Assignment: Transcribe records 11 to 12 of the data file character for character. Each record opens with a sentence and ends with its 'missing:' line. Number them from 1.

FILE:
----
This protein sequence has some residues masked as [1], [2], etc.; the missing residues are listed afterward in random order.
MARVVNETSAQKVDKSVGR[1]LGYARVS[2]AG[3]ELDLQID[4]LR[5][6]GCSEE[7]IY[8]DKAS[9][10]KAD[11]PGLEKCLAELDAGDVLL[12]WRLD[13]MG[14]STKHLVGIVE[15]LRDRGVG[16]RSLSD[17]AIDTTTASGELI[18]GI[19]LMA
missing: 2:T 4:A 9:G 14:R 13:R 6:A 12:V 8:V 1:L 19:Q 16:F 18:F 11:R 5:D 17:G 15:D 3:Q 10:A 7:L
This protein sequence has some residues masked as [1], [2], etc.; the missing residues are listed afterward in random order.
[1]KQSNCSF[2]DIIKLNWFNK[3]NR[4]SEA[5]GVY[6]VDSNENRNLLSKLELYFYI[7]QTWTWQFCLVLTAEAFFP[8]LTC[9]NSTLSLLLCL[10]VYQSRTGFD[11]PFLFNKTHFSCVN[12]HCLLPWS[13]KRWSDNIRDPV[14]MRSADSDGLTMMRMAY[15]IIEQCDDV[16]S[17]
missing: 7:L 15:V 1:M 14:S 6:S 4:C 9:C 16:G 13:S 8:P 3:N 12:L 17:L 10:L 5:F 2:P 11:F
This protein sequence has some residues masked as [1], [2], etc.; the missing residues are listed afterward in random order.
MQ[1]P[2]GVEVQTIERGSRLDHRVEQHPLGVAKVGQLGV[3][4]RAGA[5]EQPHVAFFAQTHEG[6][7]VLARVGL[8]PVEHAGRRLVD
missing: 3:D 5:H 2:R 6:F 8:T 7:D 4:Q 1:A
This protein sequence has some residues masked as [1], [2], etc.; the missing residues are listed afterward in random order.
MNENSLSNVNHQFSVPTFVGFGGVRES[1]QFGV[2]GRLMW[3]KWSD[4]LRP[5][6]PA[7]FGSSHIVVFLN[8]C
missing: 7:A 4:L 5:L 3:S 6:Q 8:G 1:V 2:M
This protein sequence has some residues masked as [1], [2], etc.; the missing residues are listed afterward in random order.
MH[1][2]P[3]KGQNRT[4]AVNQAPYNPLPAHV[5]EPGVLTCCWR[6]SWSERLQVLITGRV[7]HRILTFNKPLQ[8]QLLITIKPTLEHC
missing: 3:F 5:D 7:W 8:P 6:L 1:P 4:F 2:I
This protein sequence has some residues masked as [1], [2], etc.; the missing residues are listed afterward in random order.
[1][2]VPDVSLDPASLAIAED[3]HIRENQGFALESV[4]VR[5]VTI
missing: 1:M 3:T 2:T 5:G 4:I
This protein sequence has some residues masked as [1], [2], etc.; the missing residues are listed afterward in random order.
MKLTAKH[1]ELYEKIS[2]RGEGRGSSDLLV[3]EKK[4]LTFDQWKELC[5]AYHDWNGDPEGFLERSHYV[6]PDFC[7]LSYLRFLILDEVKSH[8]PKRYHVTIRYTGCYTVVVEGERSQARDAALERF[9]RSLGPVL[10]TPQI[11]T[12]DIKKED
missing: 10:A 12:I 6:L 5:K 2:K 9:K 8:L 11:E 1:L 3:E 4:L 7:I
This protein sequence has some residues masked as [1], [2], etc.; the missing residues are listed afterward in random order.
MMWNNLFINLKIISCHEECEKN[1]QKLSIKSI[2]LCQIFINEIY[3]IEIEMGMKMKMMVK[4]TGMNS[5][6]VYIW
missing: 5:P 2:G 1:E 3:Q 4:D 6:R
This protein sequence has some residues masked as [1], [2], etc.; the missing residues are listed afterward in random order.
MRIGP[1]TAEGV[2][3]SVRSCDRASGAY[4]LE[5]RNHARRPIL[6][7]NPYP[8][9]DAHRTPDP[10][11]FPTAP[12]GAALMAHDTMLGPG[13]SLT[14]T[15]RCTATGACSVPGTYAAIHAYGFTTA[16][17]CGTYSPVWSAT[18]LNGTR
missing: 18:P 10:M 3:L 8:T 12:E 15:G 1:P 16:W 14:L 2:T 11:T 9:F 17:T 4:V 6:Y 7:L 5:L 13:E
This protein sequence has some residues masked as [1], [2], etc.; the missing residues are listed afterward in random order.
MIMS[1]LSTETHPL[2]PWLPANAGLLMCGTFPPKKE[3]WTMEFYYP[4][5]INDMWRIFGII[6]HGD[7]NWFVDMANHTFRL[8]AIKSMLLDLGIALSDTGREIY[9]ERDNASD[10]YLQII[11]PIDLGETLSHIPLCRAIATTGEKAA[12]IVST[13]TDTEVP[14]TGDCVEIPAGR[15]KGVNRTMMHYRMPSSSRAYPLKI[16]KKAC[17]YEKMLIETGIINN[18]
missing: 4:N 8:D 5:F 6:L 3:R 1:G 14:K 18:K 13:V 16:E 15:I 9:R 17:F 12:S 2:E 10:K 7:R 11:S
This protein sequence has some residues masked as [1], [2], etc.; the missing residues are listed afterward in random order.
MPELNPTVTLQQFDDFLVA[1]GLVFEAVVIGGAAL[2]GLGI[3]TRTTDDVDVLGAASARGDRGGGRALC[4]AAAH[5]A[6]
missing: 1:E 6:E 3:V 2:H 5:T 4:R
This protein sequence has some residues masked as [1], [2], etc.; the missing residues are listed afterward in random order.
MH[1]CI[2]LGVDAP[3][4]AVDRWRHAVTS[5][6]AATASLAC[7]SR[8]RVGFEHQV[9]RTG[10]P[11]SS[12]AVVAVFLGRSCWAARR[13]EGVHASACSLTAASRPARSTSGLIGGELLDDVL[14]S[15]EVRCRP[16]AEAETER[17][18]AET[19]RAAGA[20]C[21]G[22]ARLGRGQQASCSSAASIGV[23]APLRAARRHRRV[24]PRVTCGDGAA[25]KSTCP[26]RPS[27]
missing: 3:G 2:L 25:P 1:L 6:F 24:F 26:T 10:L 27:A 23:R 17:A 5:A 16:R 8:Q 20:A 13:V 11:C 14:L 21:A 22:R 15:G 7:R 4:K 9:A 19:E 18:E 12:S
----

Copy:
This protein sequence has some residues masked as [1], [2], etc.; the missing residues are listed afterward in random order.
MPELNPTVTLQQFDDFLVA[1]GLVFEAVVIGGAAL[2]GLGI[3]TRTTDDVDVLGAASARGDRGGGRALC[4]AAAH[5]A[6]
missing: 1:E 6:E 3:V 2:H 5:T 4:R
This protein sequence has some residues masked as [1], [2], etc.; the missing residues are listed afterward in random order.
MH[1]CI[2]LGVDAP[3][4]AVDRWRHAVTS[5][6]AATASLAC[7]SR[8]RVGFEHQV[9]RTG[10]P[11]SS[12]AVVAVFLGRSCWAARR[13]EGVHASACSLTAASRPARSTSGLIGGELLDDVL[14]S[15]EVRCRP[16]AEAETER[17][18]AET[19]RAAGA[20]C[21]G[22]ARLGRGQQASCSSAASIGV[23]APLRAARRHRRV[24]PRVTCGDGAA[25]KSTCP[26]RPS[27]
missing: 3:G 2:L 25:P 1:L 6:F 24:F 26:T 10:L 27:A 23:R 17:A 5:A 16:R 8:Q 20:A 13:V 11:C 14:L 21:A 22:R 15:G 7:R 4:K 9:A 19:E 18:E 12:S